Get Control of House Dust

Get Control of House DustMany people (and no doubt some of your customers) are allergic to house dust. That’s a big deal since dust allergies can aggravate dangerous breathing conditions like asthma.

Plus, a layer of dust on everything just looks bad; right?

Truth be told, dust levels vary greatly from house to house, and often for no apparent reason. Customizing a dust-busting approach for each house, based on how much dust there is and how much time you have to devote to it, will hopefully make each customer’s home a healthier space to breathe.

What is Dust, and Why Does it Cause Allergies?

It’s important to realize that ‘house dust’ is made of many different types of particles, but they all fall into two categories:

One category is fairly benign stuff; lint from fabrics, miniscule powdery-residues left from construction materials, etc. This type generally doesn’t cause anyone discomfort beyond making the tabletop look dusty.

The other category is the allergy troublemaker. Essentially, it’s biological micro-bits like spores, pollen, dander, and dead-bug bits. And when I say dead-bug bits, I mostly mean dust mites.

Warning: skip over the next paragraph if you are squeemish~ which you probably aren’t, since you clean for a living…

Dust mites are teeny-tiny spidery type critters. They don’t bite or carry disease; they’re just a part of the invisible biosphere. They get their water from moisture in the air; their food from flaked-off skin cells. (I know, gross… but I felt you needed to know.)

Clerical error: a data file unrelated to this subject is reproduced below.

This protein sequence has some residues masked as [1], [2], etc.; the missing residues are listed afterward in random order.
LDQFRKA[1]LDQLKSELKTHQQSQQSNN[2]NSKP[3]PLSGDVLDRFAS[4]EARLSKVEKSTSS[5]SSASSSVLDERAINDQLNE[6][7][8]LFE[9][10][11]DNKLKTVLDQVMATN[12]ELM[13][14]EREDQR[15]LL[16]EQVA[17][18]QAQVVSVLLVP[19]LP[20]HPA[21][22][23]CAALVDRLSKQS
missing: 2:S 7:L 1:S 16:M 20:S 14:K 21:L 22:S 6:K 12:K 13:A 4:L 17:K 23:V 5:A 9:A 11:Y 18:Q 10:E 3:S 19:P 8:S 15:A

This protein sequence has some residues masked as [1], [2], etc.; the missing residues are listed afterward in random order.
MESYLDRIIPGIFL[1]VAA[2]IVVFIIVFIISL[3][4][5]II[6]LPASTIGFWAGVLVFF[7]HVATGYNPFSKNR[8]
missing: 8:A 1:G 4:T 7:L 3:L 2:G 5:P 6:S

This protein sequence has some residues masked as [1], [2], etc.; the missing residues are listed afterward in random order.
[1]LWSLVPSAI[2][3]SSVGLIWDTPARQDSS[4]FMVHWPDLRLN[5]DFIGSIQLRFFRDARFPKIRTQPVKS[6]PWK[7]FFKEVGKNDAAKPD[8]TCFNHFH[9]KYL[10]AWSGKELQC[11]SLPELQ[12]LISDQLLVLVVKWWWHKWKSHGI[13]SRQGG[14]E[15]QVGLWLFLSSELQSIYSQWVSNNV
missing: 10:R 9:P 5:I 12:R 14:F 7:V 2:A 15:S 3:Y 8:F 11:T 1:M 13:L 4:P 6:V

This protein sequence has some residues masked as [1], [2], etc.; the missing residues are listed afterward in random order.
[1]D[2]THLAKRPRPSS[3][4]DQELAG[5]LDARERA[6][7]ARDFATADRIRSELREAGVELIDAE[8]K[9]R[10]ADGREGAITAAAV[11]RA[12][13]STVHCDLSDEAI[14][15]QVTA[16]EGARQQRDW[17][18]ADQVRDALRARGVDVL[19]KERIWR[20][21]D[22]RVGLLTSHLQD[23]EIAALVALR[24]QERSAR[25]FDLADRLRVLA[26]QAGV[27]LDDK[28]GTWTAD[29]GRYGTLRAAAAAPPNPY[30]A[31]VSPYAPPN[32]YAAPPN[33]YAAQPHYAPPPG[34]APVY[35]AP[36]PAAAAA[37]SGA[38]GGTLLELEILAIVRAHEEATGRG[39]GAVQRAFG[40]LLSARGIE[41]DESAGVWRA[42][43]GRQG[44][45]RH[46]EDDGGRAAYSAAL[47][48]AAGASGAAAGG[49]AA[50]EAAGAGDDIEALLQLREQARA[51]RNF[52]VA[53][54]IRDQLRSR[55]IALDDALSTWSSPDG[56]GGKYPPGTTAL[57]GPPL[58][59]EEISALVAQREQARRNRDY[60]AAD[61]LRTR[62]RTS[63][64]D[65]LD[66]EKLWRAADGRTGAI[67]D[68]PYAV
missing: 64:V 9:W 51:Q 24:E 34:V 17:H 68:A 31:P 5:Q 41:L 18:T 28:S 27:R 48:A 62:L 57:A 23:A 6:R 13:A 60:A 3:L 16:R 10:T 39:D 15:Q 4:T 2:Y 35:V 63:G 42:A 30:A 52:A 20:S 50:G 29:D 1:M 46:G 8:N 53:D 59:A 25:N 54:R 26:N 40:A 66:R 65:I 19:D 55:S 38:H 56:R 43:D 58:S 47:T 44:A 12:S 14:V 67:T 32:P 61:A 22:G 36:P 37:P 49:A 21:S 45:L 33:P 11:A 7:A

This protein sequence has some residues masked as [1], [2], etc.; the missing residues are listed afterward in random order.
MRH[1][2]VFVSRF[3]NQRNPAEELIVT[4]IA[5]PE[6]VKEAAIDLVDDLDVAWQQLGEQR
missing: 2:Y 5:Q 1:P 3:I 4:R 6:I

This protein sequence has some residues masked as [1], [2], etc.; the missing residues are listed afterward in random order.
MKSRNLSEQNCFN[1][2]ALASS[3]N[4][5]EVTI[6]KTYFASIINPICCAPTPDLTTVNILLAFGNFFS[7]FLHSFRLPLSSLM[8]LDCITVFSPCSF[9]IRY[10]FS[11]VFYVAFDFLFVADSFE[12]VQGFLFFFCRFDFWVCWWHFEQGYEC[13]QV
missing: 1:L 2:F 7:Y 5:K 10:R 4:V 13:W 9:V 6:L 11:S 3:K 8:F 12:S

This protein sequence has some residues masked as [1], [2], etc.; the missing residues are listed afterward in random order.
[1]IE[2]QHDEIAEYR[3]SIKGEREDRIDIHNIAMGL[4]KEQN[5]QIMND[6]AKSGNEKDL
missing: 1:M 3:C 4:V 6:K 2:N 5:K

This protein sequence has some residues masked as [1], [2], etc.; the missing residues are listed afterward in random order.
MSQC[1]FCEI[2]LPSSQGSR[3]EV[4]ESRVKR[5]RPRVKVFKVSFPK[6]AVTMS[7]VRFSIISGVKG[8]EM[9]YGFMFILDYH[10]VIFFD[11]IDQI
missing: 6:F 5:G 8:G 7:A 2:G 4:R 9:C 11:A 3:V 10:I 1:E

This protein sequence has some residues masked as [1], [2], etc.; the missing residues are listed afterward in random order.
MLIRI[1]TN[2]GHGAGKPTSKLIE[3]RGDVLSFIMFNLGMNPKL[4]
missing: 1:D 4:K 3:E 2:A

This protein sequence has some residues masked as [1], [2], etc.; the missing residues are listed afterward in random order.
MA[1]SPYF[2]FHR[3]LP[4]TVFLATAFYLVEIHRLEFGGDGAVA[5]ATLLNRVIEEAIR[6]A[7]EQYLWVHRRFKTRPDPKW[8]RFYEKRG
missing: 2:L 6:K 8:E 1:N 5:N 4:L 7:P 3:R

The dust-mite-bits, and other sources of biological ‘house dust’, contain proteins which can provoke an allergic response when inhaled by humans. That’s what is meant by ‘being allergic to dust’.

(I found an informative article on MedicineNet.com about dust and dust mites, with even more cool, unsettling facts in case you’re interested…)

Where Does Dust Hang Out?

On Horizontal Surfaces: Like freshly fallen snow that never melts, dust comes to rest on any horizontal surface. Large tables and dresser tops can be a good gauge of how dusty a room gets between cleaning visits.

And for every large flat surface that collects dust, there are dozens of small strips and nooks the dust settles on just as easily… lateral blinds, paneled door ledges, woodwork and picture frames, chair rungs, baseboards, etc., etc.

If your customer’s budget includes time for detailed dusting, it’s important to have a system to ensure you get different details on different visits (from top to bottom) so everything gets dusted on a regular basis.